As demand for cooperative grocery stores rises in metro areas across the U.S., Vancouver is no exception.
“Our business is booming,” said Shawn Morrill, store manager for Vancouver Food Cooperative, which opened about a year ago at its downtown location on West Fourth Street.
The local co-op, which offers local and natural foods, has 290 members, or owners, each of whom has bought a share of the company for $180.
It’s a one-time purchase that buys them a 10 percent discount on all products offered at the store’s bricks-and-mortar location and through its website. It also enables them to vote on the store’s board of directors, giving them a say over the strategic direction of the company.
The store’s offerings also are available to non-members, although they don’t receive the discount and voting power that members get. The co-op is doing so well that it’s already looking for bigger space downtown, Morrill said. “Our sales have increased 10-fold this year,” he said. “Our membership is up significantly.”
Morrill declined to divulge revenue figures but said, “It’s fair to say we have been working all year to approach a break-even point and we’re just about there.”
Consumers are looking to control their spending, which is partly driving an increase in the number of co-ops in the U.S. During the past two to three years alone, 10 to 12 new stores have opened each year, according to Cooperative Grocer magazine.
People’s taste for locally sourced foods is another big factor in the creation of more co-ops. “The biggest motivators are people knowing where their food comes from and wanting to keep relationships and jobs and money in the community,” Morrill said.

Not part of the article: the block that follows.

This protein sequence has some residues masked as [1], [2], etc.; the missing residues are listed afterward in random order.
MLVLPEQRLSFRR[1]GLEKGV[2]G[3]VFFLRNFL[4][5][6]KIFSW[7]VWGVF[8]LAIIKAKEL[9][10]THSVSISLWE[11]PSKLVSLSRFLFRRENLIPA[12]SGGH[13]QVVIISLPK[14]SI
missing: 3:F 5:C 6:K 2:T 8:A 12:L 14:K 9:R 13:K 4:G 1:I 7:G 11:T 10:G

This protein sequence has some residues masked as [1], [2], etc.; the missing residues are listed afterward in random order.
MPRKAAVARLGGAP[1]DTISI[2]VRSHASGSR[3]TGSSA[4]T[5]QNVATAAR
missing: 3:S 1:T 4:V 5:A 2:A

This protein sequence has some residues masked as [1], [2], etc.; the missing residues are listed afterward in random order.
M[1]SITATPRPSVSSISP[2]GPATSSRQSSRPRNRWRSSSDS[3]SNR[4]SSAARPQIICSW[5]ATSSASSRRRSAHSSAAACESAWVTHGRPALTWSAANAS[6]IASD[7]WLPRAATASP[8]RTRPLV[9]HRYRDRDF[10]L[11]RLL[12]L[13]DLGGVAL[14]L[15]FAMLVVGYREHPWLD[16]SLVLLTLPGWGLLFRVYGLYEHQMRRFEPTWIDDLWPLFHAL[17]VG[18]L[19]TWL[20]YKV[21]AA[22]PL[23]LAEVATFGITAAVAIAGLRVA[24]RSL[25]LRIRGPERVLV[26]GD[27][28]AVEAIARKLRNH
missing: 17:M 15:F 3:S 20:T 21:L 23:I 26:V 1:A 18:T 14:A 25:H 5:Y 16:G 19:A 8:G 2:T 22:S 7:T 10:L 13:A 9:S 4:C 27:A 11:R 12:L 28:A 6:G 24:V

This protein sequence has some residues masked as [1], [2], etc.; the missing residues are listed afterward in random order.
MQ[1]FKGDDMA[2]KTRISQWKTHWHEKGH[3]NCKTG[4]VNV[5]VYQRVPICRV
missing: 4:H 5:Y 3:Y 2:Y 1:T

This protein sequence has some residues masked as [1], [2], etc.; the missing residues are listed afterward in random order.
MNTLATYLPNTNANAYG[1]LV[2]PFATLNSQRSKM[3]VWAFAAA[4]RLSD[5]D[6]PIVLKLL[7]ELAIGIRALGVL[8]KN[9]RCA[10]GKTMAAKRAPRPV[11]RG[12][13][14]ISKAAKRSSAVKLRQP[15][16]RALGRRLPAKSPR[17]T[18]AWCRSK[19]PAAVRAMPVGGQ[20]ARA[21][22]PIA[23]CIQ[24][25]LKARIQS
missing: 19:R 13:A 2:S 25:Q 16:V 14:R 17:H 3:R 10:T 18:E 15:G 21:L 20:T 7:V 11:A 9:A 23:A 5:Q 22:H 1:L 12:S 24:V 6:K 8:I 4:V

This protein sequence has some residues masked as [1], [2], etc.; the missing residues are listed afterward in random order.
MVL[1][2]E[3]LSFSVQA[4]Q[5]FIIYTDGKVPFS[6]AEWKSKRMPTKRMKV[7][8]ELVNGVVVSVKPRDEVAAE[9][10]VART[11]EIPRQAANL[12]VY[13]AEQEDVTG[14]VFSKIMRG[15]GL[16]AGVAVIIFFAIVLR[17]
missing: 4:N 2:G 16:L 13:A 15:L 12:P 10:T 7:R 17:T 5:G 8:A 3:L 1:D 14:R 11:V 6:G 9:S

The Vancouver Food Cooperative sources its food through about 20 suppliers and expects to grow that number to 30 in a month, Morrill said. “We’re literally adding new products and new relationships with vendors every week,” he said.
The co-op’s suppliers include farmers in Ridgefield, a small bakery in Vancouver, a cheese maker in Woodland, a coffee roaster in Vancouver, a rancher from eastern Oregon and a Battle Ground farmer who raises lamb.
Morrill said the store carries “standard grocery staples,” including milk, eggs, breads, produce, canned vegetables and snack foods, and items not easily found at traditional grocery stores, such as duck and quail eggs.
The co-op’s website allows shoppers to order the items they want in advance and then come to the store to purchase them.
Morrill, who started as a volunteer at the co-op and eventually became its manager, said the company wants to grow by building relationships with vendors and customers.
The co-op, he added, offers payment options for people who want to be members but who can’t afford to buy the entire $180 share upfront.
The Associated Press contributed to this story.